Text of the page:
She’s a fucking badass. The fucking badass. She’s out there competing against only herself. Very few of her competitors are even close.


So don’t let medalz culture sway you because she’s the winningest skier in the sport and will go down as the GOAT when she hangs up her ski boots. 

Team USA loses exhibition to 3-9 San Francisco Giants

Seems like a bad sign for Mookie Betts and the stacked Team USA roster.

Mike Trout, Mookie Betts, Trea Turner, Nolan Arenado, Pete Alonso, Paul Goldschmidt, Kyle Schwarber. With a roster like that, you’d expect Team USA Baseball to dominate every game they play. They’re totally going to destroy Great Britain this Saturday in their first game of the World Baseball Classic, but fans were dying to see this roster in action before that game, and that wish was granted as they took on the San Francisco Giants in an exhibition match yesterday.

Oh, well… uh… that was unexpected. Now, obviously, this game doesn’t mean anything, so who cares that they lost, but it’s still shocking that it happened, and by a decent margin too. It’s not like Team USA wasn’t trying. Miles Mikolas was the starter, and even once he got pulled after 2.2 innings, he was replaced by star relievers David Bednar, Adam Ottavino, and Ryan Pressly. Team USA’s lineup included Betts, Trout, Goldschmidt — who was responsible for the team’s only run — and most of the team’s starting lineup.


What’s even more embarrassing is that this is the Giants we’re talking about. Through spring training, their record is 3-9. In those three wins, their combined run differential is +4. They matched that total in their lone game against Team USA. Each of the Giants’ last four spring training games have been losses by four or more runs. They have been horrendous this spring, but when the Goliath that is the Team USA lineup challenges them, suddenly they turn into their early 2010s dynasty? Maybe Team USA just sucks.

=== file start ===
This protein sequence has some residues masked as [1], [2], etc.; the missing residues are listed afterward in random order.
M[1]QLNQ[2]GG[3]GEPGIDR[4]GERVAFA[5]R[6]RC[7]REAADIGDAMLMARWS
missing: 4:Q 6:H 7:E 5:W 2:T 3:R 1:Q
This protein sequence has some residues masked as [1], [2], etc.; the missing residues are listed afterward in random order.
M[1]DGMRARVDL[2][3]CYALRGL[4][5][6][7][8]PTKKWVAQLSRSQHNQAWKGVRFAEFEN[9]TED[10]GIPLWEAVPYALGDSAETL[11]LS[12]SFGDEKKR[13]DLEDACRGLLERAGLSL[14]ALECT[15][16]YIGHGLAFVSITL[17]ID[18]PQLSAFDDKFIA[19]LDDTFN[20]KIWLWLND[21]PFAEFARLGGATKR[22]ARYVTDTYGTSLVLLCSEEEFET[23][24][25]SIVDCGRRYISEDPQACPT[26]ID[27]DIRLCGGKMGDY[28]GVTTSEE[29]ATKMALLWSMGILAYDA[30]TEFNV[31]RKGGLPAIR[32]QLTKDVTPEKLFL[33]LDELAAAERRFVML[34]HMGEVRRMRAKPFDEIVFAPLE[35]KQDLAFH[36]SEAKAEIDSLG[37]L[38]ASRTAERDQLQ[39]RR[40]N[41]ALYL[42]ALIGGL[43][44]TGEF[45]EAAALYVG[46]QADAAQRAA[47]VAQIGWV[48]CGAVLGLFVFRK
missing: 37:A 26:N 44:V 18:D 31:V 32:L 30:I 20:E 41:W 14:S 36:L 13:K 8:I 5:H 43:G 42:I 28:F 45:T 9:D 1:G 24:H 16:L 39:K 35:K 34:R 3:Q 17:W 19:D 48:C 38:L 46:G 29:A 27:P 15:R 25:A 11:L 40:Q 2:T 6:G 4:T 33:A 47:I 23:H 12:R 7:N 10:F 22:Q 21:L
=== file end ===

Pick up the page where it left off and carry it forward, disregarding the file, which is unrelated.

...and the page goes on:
Thankfully, Team USA’s next exhibition looked a little better, with Nolan Arenado hitting a grand slam to put the United States on the board.


They’re doing better than they were last night and that’s good news for us Americans. Could you imagine the disgrace our country would feel if we lost to Great Britain in baseball? We’d have to disband the nation after such an embarrassment. That would be nearly as bad as if England had to settle for a tie against the U.S. in soccer. Unfortunately, that has never happened, and definitely didn’t happen in the most recent World Cup, right?


Remember after the U.S. tied Wales in pool play and those scallywags across the pond were talking all that shit. What happened afterward, hm? We tied their goofy asses. We got the last laugh. Those redcoats didn’t know what hit them, and Saturday, I expect an absolute bloodbath the Brits haven’t seen since the Battle of Trenton. That said, a sizable loss to the pitiful Giants, who weren’t even playing their full Major League roster doesn’t inspire much confidence.

The Brits want revenge for the embarrassment we handed them on November 25, 2022, and Team USA can’t let that happen. Perhaps it’s best that they lost their first exhibition game. It will remind them that they aren’t untouchable. Even the greatest lineup can be taken down if they drop their guard enough.


Hopefully, Team USA learned their lesson and they will represent us well this weekend. The United Kingdom has never beaten the United States ever. Not in 1776, not in 1812, not in 2022, and it sure as hell won’t happen in 2023. I’m not worried about last night’s loss. It was only meant to give the Brits hope before we drop a 20-burger on them! HUZZAH!